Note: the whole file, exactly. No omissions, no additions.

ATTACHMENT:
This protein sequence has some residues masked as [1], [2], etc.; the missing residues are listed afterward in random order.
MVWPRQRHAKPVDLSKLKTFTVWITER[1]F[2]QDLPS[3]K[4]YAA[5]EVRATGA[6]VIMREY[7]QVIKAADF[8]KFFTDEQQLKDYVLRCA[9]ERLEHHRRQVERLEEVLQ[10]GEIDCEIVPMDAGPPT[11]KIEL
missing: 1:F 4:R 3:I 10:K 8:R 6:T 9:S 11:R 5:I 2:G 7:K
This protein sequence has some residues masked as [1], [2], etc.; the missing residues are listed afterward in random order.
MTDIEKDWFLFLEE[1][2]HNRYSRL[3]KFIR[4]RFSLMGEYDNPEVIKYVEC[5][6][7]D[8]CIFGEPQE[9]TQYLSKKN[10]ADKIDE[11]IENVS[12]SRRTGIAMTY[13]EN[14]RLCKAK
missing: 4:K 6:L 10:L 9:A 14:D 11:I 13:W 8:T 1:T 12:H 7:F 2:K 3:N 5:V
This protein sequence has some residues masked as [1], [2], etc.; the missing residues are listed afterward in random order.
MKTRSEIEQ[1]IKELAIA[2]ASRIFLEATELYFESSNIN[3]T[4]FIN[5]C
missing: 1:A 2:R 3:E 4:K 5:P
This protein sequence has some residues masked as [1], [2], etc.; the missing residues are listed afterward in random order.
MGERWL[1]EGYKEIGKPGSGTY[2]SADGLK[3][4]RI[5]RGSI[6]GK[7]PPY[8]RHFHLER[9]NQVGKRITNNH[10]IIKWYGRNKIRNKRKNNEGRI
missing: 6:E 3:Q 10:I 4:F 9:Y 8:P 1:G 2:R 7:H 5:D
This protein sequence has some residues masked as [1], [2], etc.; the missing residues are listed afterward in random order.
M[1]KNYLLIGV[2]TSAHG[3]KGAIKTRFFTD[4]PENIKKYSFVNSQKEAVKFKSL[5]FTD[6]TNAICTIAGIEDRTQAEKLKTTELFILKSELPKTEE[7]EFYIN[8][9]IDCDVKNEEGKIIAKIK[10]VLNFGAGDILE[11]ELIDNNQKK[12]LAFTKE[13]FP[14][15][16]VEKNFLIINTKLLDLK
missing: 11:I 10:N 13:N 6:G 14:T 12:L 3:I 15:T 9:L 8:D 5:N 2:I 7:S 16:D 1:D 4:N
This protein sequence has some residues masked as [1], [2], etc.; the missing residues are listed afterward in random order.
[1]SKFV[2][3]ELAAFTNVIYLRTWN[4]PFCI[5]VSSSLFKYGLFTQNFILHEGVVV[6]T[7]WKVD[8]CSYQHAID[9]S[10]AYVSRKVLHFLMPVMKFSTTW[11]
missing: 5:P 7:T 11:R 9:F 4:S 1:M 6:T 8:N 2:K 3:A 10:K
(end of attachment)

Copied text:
This protein sequence has some residues masked as [1], [2], etc.; the missing residues are listed afterward in random order.
MVWPRQRHAKPVDLSKLKTFTVWITER[1]F[2]QDLPS[3]K[4]YAA[5]EVRATGA[6]VIMREY[7]QVIKAADF[8]KFFTDEQQLKDYVLRCA[9]ERLEHHRRQVERLEEVLQ[10]GEIDCEIVPMDAGPPT[11]KIEL
missing: 1:F 4:R 3:I 10:K 8:R 6:T 9:S 11:R 5:I 2:G 7:K
This protein sequence has some residues masked as [1], [2], etc.; the missing residues are listed afterward in random order.
MTDIEKDWFLFLEE[1][2]HNRYSRL[3]KFIR[4]RFSLMGEYDNPEVIKYVEC[5][6][7]D[8]CIFGEPQE[9]TQYLSKKN[10]ADKIDE[11]IENVS[12]SRRTGIAMTY[13]EN[14]RLCKAK
missing: 4:K 6:L 10:L 9:A 14:D 11:I 13:W 8:T 1:T 12:H 7:F 2:K 3:N 5:V
This protein sequence has some residues masked as [1], [2], etc.; the missing residues are listed afterward in random order.
MKTRSEIEQ[1]IKELAIA[2]ASRIFLEATELYFESSNIN[3]T[4]FIN[5]C
missing: 1:A 2:R 3:E 4:K 5:P
This protein sequence has some residues masked as [1], [2], etc.; the missing residues are listed afterward in random order.
MGERWL[1]EGYKEIGKPGSGTY[2]SADGLK[3][4]RI[5]RGSI[6]GK[7]PPY[8]RHFHLER[9]NQVGKRITNNH[10]IIKWYGRNKIRNKRKNNEGRI
missing: 6:E 3:Q 10:I 4:F 9:Y 8:P 1:G 2:R 7:H 5:D
This protein sequence has some residues masked as [1], [2], etc.; the missing residues are listed afterward in random order.
M[1]KNYLLIGV[2]TSAHG[3]KGAIKTRFFTD[4]PENIKKYSFVNSQKEAVKFKSL[5]FTD[6]TNAICTIAGIEDRTQAEKLKTTELFILKSELPKTEE[7]EFYIN[8][9]IDCDVKNEEGKIIAKIK[10]VLNFGAGDILE[11]ELIDNNQKK[12]LAFTKE[13]FP[14][15][16]VEKNFLIINTKLLDLK
missing: 11:I 10:N 13:N 6:G 14:T 12:L 3:I 15:T 9:L 8:D 5:N 2:I 7:S 16:D 1:D 4:N
This protein sequence has some residues masked as [1], [2], etc.; the missing residues are listed afterward in random order.
[1]SKFV[2][3]ELAAFTNVIYLRTWN[4]PFCI[5]VSSSLFKYGLFTQNFILHEGVVV[6]T[7]WKVD[8]CSYQHAID[9]S[10]AYVSRKVLHFLMPVMKFSTTW[11]
missing: 5:P 7:T 11:R 9:F 4:S 1:M 6:T 8:N 2:K 3:A 10:K